‘Crime Science’ is a Gripping Series on Tech-Enabled Investigation
The murder that shook a nation, that of journalist Gauri Lankesh, has found a prominent part in the crime-investigation series Crime Science.
Crime Science is a non-fiction anthology series that takes us to India, Singapore and Dubai, where we see technological advancements and breakthroughs in crime investigation and training. Streaming on Channel News Asia’s online platform, the series has three engaging episodes of approximately 46 minutes each.
We see three different countries through the series that have a similar demographic and mixed population, one of which has a population of 1.3 billion (yes, India). Hence, the challenges in investigations are huge.
The series talks about different technologies that are used in investigations today and those that we may see in the near future. We get a glimpse of how law enforcement agencies and researchers function. Officers and scientists speak about how technology is used to increase accuracy and speed in the investigation processes. They talk about the challenges that they face in the field, especially when it comes to adapting to newer technological updates.
The officers and scientists are ambitious. They want more breakthroughs in crime science while hoping the existing ones are made available for worldwide use.
Exploring all the technology used in various stages of probes is what keeps you hooked to the series. Crime Science is not just another generic crime-solving analysis show, but an informative documentation of crime science.
The series opens in Singapore's Health Science Authority where we see how DNA forensics is used to find the culprit. It talks about procedures we are otherwise unaware of, applied to everyday crimes. Each country in focus here has developed or adopted technologies that apply to specific issues.
In the Indian context, human-animal conflicts are always in the news. Big cats entering human settlements, animals killed in defense or worse, poached. Under this circumstance, a real-time surveillance tracker is installed. The eEye Tower equipped with thermal and visual imaging has reduced casualty in the area, both human and animal. It is saddening that a technology this pivotal has not been reported about by the local media.
The second episode opens in Bangalore, where facial recognition app FaceTagr is used by the Railway Police to find details about missing children. You'll find it gut-wrenching to watch the number of children and handlers that are detained by the police in a day at the city's Cantonment railway station. Pretty early in the episode we realize that India's favorite IT hub is also a hub for child trafficking; the villain hidden in plain sight. As police officials frisk through the crowds for suspicious activity, we see children as young as 10 years-old prepared and taught to lie if caught.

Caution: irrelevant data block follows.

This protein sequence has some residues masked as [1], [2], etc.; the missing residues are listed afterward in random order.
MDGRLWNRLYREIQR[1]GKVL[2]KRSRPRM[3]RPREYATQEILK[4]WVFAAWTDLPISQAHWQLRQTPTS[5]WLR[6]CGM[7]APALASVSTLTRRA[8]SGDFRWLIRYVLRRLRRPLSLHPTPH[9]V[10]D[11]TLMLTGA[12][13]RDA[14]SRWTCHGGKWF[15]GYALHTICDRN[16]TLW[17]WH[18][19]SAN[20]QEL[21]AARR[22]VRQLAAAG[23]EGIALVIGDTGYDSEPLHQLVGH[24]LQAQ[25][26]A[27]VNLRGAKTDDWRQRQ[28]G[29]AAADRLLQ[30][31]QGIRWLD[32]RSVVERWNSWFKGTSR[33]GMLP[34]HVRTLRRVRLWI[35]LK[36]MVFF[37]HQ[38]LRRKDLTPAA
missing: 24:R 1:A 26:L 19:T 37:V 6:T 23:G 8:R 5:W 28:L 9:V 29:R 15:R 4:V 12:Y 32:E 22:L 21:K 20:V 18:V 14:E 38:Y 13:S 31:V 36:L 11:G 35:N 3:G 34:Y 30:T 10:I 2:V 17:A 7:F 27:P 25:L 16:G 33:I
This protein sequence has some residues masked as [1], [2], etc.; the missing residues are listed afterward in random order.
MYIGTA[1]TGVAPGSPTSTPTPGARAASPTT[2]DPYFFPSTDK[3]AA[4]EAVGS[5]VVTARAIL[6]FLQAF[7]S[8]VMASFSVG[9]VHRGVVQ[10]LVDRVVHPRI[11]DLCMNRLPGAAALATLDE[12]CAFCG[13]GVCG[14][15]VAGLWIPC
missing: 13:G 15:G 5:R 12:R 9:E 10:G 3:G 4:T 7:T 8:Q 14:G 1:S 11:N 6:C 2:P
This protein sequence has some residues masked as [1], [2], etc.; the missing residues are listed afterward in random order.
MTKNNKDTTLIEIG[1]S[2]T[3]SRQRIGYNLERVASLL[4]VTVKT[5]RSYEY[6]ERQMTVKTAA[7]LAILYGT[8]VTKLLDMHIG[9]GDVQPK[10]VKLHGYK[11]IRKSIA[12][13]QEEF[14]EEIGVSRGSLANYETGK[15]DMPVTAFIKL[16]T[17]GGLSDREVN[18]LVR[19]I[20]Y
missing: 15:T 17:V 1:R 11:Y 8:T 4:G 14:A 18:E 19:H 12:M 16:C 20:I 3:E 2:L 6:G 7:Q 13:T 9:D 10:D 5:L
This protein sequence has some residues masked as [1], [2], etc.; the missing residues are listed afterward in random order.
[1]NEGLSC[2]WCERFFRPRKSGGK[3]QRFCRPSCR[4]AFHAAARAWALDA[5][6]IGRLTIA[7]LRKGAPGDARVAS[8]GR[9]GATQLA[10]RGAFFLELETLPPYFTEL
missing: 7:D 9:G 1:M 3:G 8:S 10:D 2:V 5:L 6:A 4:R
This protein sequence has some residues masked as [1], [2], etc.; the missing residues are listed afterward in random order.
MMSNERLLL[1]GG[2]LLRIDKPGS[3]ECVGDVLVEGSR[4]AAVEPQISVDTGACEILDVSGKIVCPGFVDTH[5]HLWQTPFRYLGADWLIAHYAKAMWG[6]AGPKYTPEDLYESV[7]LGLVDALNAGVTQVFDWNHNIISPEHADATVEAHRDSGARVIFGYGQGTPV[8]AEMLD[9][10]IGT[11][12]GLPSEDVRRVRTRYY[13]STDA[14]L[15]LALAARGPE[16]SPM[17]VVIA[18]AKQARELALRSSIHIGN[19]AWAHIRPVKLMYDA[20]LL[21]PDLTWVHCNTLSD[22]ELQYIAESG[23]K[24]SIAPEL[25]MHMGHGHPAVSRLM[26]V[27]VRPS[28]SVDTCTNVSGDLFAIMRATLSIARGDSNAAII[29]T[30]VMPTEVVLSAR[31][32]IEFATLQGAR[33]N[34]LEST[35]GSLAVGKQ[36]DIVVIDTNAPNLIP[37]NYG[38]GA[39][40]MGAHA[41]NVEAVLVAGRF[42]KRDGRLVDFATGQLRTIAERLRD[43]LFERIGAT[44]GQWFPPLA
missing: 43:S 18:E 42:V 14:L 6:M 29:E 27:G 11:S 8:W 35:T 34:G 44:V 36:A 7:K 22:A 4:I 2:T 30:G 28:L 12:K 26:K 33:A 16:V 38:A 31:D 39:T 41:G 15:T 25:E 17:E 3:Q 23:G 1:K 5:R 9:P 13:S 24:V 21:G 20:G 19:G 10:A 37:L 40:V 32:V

The series also talks about police forces in Singapore using Virtual Reality to train officers for probable real-life incidents and Dubai Police tracking 3D printed weapons back to their printers.
Before moving into the last episode, we are already bombarded with brilliant technologies that has changed and intend to change the face of crime-investigation.
The last episode opens with the murder investigation of journalist Gauri Lankesh. It plays with your curiosity, even though you already know who the culprits are. An otherwise stagnant case, the Special Investigation Team cracks the case with Gait Analysis. The episode is yet another bombardment of crime solving tech. We see super cops on hover bikes in Dubai; something that was once a fragment of our imagination is now being experimented.
The series makes us look at criminal law enforcement as a responsibility that demands utmost precision and care, where technology enables the institution to stay a step ahead of the perpetrator.
In an interview to The Quint, she continues to tell us how the detective, perpetrator and technology are all upgrading simultaneously. Biswas tells us that she found out how technology played an important role in crime-solving while working on a previous project, Aarushi: Beyond Reasonable Doubts a four-part documentary series. “Technology makes a huge deal, and its absence too” she says, indicating at how the absence of technology in its investigation affected the case. It is this realization that inspired her to make Crime Science.
It treats every narrative with utmost precision and pulls your attention to the efforts, minus the drama, leaving you wanting for more episodes. Biswas tells us they plan to make another season of Crime Science, once they get enough cases and techs to sew together.
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